Many individuals have successfully built thriving enterprises that greatly contribute to the economic prosperity of their community and family. Significant numbers of these businesses are structured as closely held or family-controlled businesses. Interests in such entities can be extremely valuable. Succession planning concerning these interests, whether for business continuity purposes or as part of an overall gift and estate tax planning strategy, has provided opportunities for transferring ownership at discounted values. This is accomplished by using well-established valuation discounts.
The IRS is well aware of discounting techniques used to legally lower the fair market value of the transferred interest. As such, on August 2, 2016, the IRS released proposed regulations that, if finalized in their current proposed form, will considerably restrict the availability and deployment of valuation discounts. The proposed regulations undermine these favorable tax planning techniques by limiting or eliminating many of the discounts that are currently available. Examples of areas affected by the proposed regulations include minority interest discounts, lack of control and marketability discounts, transferee status discounts, and discounts associated with liquidation that are not otherwise mandated by federal or state law. The IRS is seeking to be all-inclusive in removing these discounts as the proposed regulations are broadly written to explicitly apply to corporations, partnerships, limited liability companies, and other business entities. Given the scope and severity of this proposal, it is very likely that the final rules will result in sweeping changes to this tax planning area.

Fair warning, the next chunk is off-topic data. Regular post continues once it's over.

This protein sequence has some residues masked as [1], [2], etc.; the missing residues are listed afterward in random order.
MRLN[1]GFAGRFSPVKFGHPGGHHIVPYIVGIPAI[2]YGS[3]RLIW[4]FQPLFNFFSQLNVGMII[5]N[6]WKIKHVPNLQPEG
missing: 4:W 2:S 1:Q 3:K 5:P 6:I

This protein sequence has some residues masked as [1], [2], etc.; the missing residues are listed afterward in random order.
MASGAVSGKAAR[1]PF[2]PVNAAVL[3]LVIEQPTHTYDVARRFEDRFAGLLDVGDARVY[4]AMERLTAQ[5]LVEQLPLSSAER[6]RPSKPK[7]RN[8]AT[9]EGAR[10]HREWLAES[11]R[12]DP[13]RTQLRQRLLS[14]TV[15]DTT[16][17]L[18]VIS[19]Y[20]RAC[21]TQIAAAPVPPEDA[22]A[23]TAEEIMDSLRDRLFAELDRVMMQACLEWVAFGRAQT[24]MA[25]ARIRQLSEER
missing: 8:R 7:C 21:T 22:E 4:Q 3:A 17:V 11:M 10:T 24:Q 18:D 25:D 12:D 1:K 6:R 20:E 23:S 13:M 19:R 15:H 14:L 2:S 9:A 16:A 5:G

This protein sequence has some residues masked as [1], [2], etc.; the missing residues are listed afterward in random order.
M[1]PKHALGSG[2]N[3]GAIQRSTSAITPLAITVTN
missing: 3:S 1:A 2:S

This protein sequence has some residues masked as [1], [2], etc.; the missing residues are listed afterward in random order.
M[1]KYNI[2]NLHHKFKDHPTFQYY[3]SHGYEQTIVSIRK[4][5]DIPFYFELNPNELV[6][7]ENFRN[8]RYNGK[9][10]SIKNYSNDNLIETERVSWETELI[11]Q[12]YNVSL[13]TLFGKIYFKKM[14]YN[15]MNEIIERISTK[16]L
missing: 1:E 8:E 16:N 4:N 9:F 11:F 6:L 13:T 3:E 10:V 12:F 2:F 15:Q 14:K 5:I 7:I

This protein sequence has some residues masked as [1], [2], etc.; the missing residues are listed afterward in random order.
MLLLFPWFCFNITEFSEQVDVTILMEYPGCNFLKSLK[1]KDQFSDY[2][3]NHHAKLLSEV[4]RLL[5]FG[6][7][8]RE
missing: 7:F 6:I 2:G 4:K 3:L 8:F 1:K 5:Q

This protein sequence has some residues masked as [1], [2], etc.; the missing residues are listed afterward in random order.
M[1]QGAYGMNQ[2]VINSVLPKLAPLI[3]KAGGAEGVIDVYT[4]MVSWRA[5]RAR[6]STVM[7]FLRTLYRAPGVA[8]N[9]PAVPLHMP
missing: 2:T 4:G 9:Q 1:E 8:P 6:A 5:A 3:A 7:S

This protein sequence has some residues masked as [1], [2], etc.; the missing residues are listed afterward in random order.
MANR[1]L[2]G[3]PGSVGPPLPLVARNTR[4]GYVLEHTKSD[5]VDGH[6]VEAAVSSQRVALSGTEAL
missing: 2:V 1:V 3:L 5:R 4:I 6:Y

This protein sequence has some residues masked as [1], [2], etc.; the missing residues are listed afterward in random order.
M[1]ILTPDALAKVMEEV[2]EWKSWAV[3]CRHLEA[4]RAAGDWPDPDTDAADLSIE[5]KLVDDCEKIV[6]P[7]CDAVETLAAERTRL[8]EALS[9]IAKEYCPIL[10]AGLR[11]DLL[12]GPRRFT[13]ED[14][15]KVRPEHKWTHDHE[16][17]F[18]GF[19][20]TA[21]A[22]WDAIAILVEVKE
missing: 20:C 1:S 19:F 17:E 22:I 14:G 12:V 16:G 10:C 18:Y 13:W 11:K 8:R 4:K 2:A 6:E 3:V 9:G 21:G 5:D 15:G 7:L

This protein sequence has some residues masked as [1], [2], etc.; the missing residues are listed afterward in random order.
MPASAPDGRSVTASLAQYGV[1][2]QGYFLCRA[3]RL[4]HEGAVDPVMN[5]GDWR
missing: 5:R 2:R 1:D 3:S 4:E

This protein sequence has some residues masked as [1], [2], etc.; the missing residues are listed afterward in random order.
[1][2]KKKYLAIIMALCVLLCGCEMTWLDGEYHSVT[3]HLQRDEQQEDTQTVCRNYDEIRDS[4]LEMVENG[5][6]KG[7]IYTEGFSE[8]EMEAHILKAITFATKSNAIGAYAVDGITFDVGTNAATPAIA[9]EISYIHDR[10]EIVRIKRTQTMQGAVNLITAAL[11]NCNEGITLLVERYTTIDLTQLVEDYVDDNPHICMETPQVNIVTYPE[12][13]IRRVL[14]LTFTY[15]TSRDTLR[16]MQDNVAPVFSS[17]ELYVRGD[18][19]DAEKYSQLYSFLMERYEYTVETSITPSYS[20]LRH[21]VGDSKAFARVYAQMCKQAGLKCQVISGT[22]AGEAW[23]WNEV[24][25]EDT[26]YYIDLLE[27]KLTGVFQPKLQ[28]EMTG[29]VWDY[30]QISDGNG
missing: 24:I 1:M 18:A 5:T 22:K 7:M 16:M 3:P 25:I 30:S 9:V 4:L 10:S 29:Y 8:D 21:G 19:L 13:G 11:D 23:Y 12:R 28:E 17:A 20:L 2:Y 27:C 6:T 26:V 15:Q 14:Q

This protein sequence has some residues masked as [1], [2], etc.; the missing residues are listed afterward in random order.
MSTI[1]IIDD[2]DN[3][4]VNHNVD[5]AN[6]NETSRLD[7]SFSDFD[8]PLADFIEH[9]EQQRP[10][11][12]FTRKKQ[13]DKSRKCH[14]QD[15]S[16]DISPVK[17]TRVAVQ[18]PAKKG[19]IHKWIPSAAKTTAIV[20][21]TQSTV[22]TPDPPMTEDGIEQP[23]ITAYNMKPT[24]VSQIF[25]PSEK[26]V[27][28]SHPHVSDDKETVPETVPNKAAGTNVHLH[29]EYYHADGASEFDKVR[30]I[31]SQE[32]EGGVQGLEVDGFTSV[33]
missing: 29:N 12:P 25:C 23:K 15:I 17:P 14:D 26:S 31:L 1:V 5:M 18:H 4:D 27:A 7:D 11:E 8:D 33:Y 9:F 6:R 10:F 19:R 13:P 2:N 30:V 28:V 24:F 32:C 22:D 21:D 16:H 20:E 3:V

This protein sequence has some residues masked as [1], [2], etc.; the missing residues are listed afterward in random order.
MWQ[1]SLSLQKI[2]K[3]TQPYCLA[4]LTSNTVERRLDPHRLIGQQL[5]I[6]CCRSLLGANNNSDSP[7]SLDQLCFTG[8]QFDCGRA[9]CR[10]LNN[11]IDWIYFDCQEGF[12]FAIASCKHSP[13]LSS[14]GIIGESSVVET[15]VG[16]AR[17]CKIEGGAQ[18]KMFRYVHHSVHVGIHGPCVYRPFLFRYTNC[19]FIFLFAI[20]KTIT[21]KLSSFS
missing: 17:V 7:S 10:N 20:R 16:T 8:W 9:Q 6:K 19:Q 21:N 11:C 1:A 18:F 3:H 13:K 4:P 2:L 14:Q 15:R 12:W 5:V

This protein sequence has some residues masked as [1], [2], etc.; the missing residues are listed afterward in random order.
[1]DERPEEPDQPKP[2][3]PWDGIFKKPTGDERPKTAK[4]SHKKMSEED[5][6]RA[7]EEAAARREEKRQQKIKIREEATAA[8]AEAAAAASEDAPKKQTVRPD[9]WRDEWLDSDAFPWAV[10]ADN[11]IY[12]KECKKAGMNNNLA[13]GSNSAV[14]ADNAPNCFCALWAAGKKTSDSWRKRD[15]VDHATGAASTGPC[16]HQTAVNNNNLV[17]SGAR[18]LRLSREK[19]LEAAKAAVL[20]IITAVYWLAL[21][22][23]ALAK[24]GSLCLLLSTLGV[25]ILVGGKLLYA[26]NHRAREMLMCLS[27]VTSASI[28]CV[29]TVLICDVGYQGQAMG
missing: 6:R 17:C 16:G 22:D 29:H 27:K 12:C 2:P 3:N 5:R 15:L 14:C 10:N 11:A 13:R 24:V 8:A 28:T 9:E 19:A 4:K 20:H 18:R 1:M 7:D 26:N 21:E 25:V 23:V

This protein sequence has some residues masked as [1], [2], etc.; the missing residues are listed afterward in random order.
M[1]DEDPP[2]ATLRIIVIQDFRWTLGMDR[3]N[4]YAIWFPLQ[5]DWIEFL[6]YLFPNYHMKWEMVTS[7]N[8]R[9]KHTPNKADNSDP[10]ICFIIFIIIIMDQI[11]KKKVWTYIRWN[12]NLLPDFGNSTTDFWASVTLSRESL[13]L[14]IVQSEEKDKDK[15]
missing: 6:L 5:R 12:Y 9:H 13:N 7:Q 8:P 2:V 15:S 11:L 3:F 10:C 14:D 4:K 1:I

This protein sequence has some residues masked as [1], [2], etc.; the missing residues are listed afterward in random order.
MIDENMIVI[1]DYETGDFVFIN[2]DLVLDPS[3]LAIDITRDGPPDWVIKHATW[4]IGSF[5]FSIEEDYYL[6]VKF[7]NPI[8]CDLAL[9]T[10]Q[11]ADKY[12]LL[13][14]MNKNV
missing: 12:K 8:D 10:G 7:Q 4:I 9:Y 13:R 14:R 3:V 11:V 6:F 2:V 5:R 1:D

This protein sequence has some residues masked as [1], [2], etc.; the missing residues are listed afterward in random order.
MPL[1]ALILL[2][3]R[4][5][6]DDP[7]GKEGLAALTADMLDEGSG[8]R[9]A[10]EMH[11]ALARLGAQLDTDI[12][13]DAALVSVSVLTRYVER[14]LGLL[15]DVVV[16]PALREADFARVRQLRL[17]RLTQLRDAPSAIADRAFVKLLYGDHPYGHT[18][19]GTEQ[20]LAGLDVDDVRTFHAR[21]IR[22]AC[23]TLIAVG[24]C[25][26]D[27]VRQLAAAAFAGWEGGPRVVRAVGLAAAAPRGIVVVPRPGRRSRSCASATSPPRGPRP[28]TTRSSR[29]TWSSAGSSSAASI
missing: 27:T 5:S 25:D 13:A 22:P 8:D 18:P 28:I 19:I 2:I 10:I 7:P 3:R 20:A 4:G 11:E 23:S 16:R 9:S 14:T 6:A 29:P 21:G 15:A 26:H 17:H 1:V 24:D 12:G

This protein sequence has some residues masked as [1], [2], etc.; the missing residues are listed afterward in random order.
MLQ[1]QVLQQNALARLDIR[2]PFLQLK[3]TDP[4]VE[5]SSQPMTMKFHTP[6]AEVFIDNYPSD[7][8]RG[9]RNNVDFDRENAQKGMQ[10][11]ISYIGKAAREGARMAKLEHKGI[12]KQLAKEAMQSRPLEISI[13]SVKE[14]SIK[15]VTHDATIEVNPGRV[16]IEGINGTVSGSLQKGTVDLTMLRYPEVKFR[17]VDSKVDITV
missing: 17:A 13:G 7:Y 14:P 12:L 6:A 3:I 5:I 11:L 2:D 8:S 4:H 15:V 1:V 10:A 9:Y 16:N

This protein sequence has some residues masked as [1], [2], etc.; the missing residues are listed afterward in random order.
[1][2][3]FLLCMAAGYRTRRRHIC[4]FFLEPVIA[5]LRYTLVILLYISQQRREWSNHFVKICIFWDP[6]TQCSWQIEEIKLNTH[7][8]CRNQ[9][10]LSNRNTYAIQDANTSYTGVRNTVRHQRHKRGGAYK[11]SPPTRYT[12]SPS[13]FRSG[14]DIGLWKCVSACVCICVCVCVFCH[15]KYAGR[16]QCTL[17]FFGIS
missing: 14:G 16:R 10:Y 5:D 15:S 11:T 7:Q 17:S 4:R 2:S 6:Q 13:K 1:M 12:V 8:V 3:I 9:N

The proposed regulations will likely need to be adjusted for certain ambiguities that exist in the current form. For example, it remains unclear whether the proposed regulations, if adopted, will affect transfers contemplated and completed between the date of the proposed regulations and when they are finalized. Further, the IRS has scheduled a hearing on December 1, 2016, that may also result in additional changes. Once the public comment period passes and the public hearings conclude, the IRS will issue the proposed regulations in their final form. Once finalized, these regulations will become effective thirty days thereafter. However, that is no reason to delay progress on your 2016 tax planning.
Given both the impact of the proposal and the inherent uncertainties, we strongly encourage you to contact us as soon as possible to discuss the ramifications that the proposed §2704 regulations may have on your business succession plan and your overall estate plan. This proposal is broad sweeping, covering all forms and types of family-controlled businesses whether active operating businesses or passive holding businesses. There may be opportunities to review and execute a strategy that produces the optimal result for your specific family and business needs.